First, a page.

Allora & Calzadilla
Jennifer Allora was born in Philadelphia, Pennsylvania, in 1974. Guillermo Calzadilla was born in 1971 in Havana, Cuba. Allora received a BA from the University of Richmond in Virginia (1996) and an MS from the Massachusetts Institute of Technology (2003); Calzadilla received a BFA from Escuela de Artes Plásticas, San Juan, Puerto Rico (1996) and an MFA from Bard College (2001).
Collaborating since 1995, Allora and Calzadilla approach visual art as a set of experiments that test whether ideas such as authorship, nationality, borders, and democracy adequately describe today’s increasingly global and consumerist society. Their hybrid works—often a unique mix of sculpture, photography, performance, sound, and video—explore the physical and conceptual act of mark-making and its survival through traces. By drawing historical, cultural, and political metaphors out of basic materials, Allora and Calzadilla’s works explore the complex associations between an object and its meaning.
Major exhibitions include the Renaissance Society at the University of Chicago (2007); Kunsthalle Zurich (2007); Dallas Museum of Art (2006); Stedelijk Museum voor Actuele Kunst (2006); Walker Art Center, Minneapolis (2004); and the Institute of Contemporary Art, Boston (2004). Residencies include P.S.1 Contemporary Arts Center, Long Island City (1998–99); Whitney Independent Study Program, New York (1998–99); Walker Art Center, Minneapolis (2003–04); and Headlands Center for the Arts, Sausalito, California (2004). Allora and Calzadilla were short-listed for the Guggenheim Museum’s Hugo Boss Prize (2006) and have received a Deutscher Akademischer Austausch Dienst (DAAD) fellowship for 2008. They live and work in San Juan, Puerto Rico.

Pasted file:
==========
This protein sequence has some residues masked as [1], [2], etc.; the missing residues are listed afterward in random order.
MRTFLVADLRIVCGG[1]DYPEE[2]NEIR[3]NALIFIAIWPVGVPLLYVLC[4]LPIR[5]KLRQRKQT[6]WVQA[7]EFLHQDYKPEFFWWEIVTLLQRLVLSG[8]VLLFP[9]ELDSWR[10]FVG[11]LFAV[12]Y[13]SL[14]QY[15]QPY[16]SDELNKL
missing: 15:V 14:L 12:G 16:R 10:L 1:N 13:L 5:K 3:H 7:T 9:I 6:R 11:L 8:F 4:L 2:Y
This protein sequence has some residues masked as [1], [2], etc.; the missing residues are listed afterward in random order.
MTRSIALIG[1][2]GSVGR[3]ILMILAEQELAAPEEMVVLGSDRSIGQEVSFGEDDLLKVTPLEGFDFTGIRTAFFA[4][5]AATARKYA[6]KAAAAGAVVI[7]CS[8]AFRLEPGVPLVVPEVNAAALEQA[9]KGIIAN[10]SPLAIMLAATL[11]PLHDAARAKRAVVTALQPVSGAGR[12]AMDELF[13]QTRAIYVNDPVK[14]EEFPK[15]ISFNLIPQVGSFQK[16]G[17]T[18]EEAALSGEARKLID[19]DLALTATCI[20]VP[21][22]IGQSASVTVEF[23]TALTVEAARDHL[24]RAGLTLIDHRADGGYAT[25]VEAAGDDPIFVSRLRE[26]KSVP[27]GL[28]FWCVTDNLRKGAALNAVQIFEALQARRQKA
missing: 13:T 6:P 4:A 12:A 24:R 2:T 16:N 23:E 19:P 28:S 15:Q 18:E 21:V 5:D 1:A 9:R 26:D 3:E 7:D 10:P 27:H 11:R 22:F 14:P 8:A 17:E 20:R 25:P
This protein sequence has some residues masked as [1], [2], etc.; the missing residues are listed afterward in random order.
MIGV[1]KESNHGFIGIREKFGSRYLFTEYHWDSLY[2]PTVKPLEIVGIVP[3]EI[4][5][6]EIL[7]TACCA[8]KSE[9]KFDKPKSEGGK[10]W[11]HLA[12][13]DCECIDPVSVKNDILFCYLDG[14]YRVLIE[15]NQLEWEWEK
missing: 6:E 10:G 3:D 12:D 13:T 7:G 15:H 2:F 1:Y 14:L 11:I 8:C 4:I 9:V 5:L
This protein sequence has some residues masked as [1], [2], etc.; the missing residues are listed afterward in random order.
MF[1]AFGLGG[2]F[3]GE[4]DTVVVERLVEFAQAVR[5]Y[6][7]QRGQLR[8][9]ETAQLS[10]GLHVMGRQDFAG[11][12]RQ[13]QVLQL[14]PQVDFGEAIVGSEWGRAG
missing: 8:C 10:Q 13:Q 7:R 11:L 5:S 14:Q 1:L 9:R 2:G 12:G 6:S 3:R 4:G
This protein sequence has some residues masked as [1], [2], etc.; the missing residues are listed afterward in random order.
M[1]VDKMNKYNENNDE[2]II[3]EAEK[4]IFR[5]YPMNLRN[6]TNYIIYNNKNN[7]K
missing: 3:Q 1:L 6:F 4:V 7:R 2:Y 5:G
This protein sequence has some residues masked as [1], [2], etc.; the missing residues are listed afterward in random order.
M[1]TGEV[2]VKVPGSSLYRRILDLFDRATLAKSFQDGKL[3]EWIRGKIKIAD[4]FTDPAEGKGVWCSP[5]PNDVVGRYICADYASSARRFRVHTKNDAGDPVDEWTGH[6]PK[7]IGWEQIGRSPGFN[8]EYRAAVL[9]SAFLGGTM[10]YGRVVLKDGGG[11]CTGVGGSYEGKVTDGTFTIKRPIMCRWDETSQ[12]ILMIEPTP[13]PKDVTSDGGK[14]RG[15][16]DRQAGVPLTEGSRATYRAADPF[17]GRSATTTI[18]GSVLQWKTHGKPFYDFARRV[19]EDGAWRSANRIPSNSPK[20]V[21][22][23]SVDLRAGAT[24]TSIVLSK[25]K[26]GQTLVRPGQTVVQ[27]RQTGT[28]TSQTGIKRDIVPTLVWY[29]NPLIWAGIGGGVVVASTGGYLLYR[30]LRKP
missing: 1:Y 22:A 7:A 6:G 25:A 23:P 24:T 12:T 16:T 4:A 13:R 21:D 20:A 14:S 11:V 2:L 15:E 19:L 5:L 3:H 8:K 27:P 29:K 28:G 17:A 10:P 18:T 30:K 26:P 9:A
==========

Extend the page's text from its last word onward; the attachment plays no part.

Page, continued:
A look at this week’s art news, including new commissions for the U.S. Embassy in London, and events and exhibitions from Atlanta to Osaka.
A look at this week’s art news, including Trevor Paglen being named a 2017 MacArthur Fellow, and events and exhibitions from Saudi Arabia to Seattle.
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“For us, the idea of having a work that has contradictions is very important—when, in affirming something, it includes itself and attacks itself. How can you put together all of these things that have nothing to do with each other? You use glue! Glue can be an idea, a word. You can use an ideological glue.”
Allora & Calzadilla